Sharman Tober, 73, left, and her son Christopher Tober, 45, discuss the possible impacts of having to find permanent shelter for themselves and their five dogs while speaking from Red Roof Inn in Fayetteville on Nov. 21. The pair received four citations within a week and were moved to a hotel while the Cumberland County Board of Commissioners reviewed adopting an ordinance at the county level to make it unlawful for overnight camping on county land. Photo: Melissa Sue Gerrits / Carolina Public Press

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The Cumberland Board of Commissioners is scheduled to vote Monday on an ordinance that would give the county the authority to remove encampments from county property, according to the meeting agenda. The ordinance would also prohibit sleeping in parked vehicles on county property, according to the text of the ordinance.

Encampments, according to the National League of Cities, are places where a group of individuals experiencing homelessness resides that is not intended for long-term, continuous occupancy.

The board will meet Monday at 6:45 p.m. in Room 118 at the Cumberland County Courthouse. It will be the final board meeting of 2022.

Monday’s vote will be the second reading of the ordinance. The board passed the first reading 5-2 in November, but since the vote was not unanimous, a second reading was required, Carolina Public Press reported.

If a majority of the board passes the second reading, Cumberland County Sheriff Ennis Wright would have the authority, effectively immediately, to:

  • Enforce the ordinance by giving notice of trespass to the person or persons camping or establishing a camp on county property.
  • Direct those persons to remove all personal property at the campsite.
  • Request the county manager to dispatch appropriate county staff to remove any personal property not removed from the site within the time directed.

Cumberland’s ordinance, if the board passes it, would follow a similar ordinance passed by the Fayetteville City Council in August that prohibits camping on city-owned property. The city and county have their own governments that own their own distinct parcels of land.

In a memo to the board, County Attorney Rick Moorefield said Fayetteville’s ordinance forced unhoused people camping on city property to begin camping on county property. This resulted in sanitation issues at the Cumberland County Public Library in downtown Fayetteville. The county, not the city, has jurisdiction over the library property.

Cumberland County public information director Brian Haney emailed a statement from the county to CPP, justifying the county’s proposed ordinance.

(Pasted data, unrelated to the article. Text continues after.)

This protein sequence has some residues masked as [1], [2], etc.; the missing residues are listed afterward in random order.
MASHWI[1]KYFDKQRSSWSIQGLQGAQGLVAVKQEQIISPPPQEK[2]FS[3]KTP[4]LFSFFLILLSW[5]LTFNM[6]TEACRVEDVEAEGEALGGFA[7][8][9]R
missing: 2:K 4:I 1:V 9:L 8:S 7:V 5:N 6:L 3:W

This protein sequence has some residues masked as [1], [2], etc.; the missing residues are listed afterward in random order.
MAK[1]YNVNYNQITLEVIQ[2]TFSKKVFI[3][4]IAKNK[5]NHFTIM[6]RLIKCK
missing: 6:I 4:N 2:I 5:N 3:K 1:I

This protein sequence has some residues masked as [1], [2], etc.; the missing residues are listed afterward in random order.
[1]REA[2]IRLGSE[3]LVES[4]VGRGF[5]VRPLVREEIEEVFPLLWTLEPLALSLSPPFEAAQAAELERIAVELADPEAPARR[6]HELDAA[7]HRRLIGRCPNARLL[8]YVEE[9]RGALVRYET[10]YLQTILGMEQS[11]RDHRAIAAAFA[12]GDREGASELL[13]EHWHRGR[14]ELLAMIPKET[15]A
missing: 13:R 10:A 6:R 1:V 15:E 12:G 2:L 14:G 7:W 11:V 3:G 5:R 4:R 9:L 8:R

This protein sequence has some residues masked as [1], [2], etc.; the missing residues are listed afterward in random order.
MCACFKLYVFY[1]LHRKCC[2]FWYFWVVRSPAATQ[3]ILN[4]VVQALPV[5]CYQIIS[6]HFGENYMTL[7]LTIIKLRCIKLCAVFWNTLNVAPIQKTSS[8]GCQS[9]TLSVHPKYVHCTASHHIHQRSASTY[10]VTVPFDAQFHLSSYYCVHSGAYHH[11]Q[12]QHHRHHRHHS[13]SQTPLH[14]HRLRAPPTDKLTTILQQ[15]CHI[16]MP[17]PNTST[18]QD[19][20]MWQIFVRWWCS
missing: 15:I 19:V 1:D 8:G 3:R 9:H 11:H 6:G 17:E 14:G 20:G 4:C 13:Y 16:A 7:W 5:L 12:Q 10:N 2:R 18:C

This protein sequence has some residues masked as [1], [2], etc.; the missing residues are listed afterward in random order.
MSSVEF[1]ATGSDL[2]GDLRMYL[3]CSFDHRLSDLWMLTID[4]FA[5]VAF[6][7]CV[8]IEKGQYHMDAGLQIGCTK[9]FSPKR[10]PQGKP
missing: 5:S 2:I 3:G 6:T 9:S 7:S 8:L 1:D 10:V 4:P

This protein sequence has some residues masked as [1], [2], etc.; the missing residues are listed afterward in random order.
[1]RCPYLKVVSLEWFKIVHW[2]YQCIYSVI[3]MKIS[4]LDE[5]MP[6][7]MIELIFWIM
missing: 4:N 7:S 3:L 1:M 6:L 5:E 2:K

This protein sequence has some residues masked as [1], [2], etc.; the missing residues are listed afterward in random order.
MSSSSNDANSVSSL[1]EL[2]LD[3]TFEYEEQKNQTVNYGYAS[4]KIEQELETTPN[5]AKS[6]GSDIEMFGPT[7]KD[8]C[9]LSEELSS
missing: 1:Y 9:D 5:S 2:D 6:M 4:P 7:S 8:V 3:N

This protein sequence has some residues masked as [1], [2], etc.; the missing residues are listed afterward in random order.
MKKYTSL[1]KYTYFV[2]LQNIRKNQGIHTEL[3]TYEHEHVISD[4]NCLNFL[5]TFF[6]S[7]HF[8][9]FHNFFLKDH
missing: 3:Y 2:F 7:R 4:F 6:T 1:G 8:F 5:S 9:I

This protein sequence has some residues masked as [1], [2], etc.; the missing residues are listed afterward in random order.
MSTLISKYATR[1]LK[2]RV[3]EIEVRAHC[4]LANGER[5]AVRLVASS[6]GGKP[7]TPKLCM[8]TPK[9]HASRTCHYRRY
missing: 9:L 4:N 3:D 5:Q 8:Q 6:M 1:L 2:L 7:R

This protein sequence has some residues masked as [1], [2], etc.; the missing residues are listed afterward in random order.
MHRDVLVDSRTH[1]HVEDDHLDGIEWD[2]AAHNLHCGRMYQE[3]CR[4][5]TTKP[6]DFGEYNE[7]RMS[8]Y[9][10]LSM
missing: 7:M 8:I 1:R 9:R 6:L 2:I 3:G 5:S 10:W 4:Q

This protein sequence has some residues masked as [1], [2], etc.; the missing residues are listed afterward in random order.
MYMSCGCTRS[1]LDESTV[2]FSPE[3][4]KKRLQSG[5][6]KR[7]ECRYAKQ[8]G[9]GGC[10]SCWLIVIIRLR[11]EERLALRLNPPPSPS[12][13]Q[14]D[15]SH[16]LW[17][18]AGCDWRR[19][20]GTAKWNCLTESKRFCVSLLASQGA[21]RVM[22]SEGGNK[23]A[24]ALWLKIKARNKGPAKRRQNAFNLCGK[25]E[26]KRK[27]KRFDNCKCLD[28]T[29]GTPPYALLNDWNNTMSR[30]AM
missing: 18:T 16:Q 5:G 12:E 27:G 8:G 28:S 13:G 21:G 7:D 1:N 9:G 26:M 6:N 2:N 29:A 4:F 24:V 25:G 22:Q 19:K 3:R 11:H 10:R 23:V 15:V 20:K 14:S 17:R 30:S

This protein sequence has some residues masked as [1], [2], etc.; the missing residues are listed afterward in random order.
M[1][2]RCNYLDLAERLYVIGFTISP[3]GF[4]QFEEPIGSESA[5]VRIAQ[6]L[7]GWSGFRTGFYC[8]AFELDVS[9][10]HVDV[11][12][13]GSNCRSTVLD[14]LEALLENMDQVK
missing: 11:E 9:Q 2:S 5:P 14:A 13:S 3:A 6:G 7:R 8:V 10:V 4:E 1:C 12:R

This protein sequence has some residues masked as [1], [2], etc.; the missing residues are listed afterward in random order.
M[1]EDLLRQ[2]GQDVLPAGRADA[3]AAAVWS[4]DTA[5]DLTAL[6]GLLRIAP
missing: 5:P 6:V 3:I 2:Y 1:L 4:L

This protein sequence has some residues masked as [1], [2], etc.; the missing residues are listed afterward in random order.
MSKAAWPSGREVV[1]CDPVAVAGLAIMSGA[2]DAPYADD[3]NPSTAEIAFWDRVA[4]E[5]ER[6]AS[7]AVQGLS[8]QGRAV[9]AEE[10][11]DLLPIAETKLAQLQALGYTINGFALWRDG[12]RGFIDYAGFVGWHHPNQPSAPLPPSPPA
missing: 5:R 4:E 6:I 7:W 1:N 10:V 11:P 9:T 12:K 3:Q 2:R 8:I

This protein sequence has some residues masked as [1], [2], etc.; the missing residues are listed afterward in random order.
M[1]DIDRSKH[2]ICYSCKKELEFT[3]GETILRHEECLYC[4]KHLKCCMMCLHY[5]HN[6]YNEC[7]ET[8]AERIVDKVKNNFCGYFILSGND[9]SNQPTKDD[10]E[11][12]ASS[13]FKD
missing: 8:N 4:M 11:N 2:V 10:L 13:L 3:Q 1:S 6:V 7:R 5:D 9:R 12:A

“Addressing the issue of homelessness is a top priority of the Cumberland County Board of Commissioners and county staff, and we are continuing to move that priority forward. At the same time, we also have a responsibility to listen to the public health and safety concerns raised by those who use the Headquarters Library and to our county employees who staff the facility,” the statement read.

To make public comments before the board at Monday’s meeting, residents must sign up through the county website, by phone at 910-678-7771, by fax at 910-678-7770 or by email at The sign-up sheet will also be available 15 minutes before the start of the meeting.

City responds to criticism of ordinance

City of Fayetteville officials began issuing citations to unhoused people who were camping on city property and rights of way, public lands usually used for roadways and utilities, in November. It was enforcement of the ordinance that the City Council passed earlier in the year.

Sharman Tober, 73, is a homeless person who lives in Fayetteville. She told CPP she prefers the term “homeless” to describe herself. Tober spoke at a City Council meeting in November, criticizing the city’s ordinance. The city issued Tober and her son Christopher four citations for camping on city property in November. Tober showed the citations to CPP.

Those cited for violating the city’s ordinance can be fined up to $500 for each time they violate the order. Those cited can also be imprisoned, according to the text of the ordinance.

“This is the way the city treats me?” Tober said before the council. “Are you helping? No, you’re hindering.”

Cumberland County Board of Commissioners, encampment, ordinance, Fayetteville
Jose I. Cordona hands documents to a reporter after having addressed the Cumberland County Board of Commissioners on Nov. 21 in Fayetteville. Cordona, who spoke during the open comment section of the regularly scheduled meeting, voiced his concern for the homeless. Photo: Melissa Sue Gerrits / Carolina Public Press

Jodi Phelps, chief of staff for City Manager Doug Hewett’s office, emailed a city statement to CPP in response to community criticism of the ordinance.

“The camping ordinance was designed to maintain streets, parks and other public areas within the city in a clean, sanitary and accessible condition and to protect the health, safety and public welfare of the community. An encampment may be determined to be high-risk and unsafe based on a number of factors related to health and safety,” the statement read.

City staff also told unhoused people camping on city property about the ordinance before enforcement began and provided them with information about resources available to them, the city statement read.